The day was August 15, 1945. Marvin Martin was aboard the Big Hutch, a navigator at the B-29 Superfortress as a navigator. He was serving the 20th Airforce in the Pacific Theater.
Their target? A refinery in Akita, Japan, that was approximately 4,000 miles away.
Martin, a war veteran, retells his epic story on what could have otherwise been the last mission of World War II.
1. Most people thought the atomic bombs ended the war, but it really didn’t
In August 1945, several days after the bombings in Hiroshima and Nagasaki, Japan had yet to surrender.
Japan’s bushido code and military culture mean that the Japanese would rather die than surrender. The US planned an all-out strike to bring Japan to its terms.
2. President Harry Truman thought Japan was stalling
President Truman thought that Japan stalled before and then bombed Pearl Harbor.
So, he ordered an all-out, thousand plane raid to saturate Japan. This move was to force Japan to surrender eventually.
3. Martin was sent to Grand Isle, Nebraska, to form up with the team
He came right at the last minute. He joined the crew just right when they were ready to leave overseas. They were ordered to fly to Akita and destroy a refinery, along with other targets. Martin’s leadership was worried about the Russians possibly joining the war, and use up the gas in the refinery, and then putting a stronghold there.
Interestingly, they didn’t fly like a formation. “Instead, we flew like a cat on tails,” Martin said, describing the takeoff during the last mission. Moreover, they had no armaments except for the tail gun. However, by being stripped down and losing all the weight, it’s easier for them to fly.
The B-29s flew non-stop. For Martin and his colleagues, it was the longest and last flight to World War II.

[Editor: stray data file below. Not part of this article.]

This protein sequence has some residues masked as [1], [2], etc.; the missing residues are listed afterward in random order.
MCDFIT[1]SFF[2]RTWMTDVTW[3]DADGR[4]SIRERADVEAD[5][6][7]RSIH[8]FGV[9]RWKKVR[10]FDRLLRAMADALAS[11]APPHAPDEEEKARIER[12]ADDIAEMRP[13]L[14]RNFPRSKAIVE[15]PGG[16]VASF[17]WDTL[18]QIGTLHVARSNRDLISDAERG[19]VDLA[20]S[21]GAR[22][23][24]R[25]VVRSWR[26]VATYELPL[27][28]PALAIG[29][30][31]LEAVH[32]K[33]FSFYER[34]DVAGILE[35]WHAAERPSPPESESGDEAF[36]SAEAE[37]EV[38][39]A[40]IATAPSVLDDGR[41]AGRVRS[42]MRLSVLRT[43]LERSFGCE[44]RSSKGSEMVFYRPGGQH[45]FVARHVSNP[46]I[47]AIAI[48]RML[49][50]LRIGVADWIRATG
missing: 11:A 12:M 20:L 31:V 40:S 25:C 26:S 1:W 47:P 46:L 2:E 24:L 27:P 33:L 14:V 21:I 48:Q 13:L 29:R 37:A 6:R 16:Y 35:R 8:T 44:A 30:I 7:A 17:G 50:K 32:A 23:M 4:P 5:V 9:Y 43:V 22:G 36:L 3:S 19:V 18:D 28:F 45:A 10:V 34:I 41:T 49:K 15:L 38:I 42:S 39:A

4. The Last Mission
According to Martin, roughly 140 B-29s flew over Tokyo. This made the Japanese believe that this was another atomic bomb attack, so they went into complete blackout- with the city lights going completely dark.
The crew of the Big Hutch then made its way to Akita to bomb the refinery. However, they faced danger during the mission. Once the refinery would become so hot, the thermals would completely wreck the plane.
Thus, their pilot was skeptical about entering the whole inferno. Fires came up, and the crew felt they were being blown all around. Fortunately, they went through the whole ordeal and survived it.
5. The Aftermath
On the way home, Martin and the rest of the crew of the Big Hutch finally heard the news that the war was over.
“Coming home, after 3 ½ years, we heard the big news- the war was finally over! Thank God!” Martin exclaimed.
Marvin Martin’s experience as part of the last flying mission of the B-29 Superfortress during World War II was truly remarkable. He was one of the surviving veterans who got to share his story during those fateful years of the war.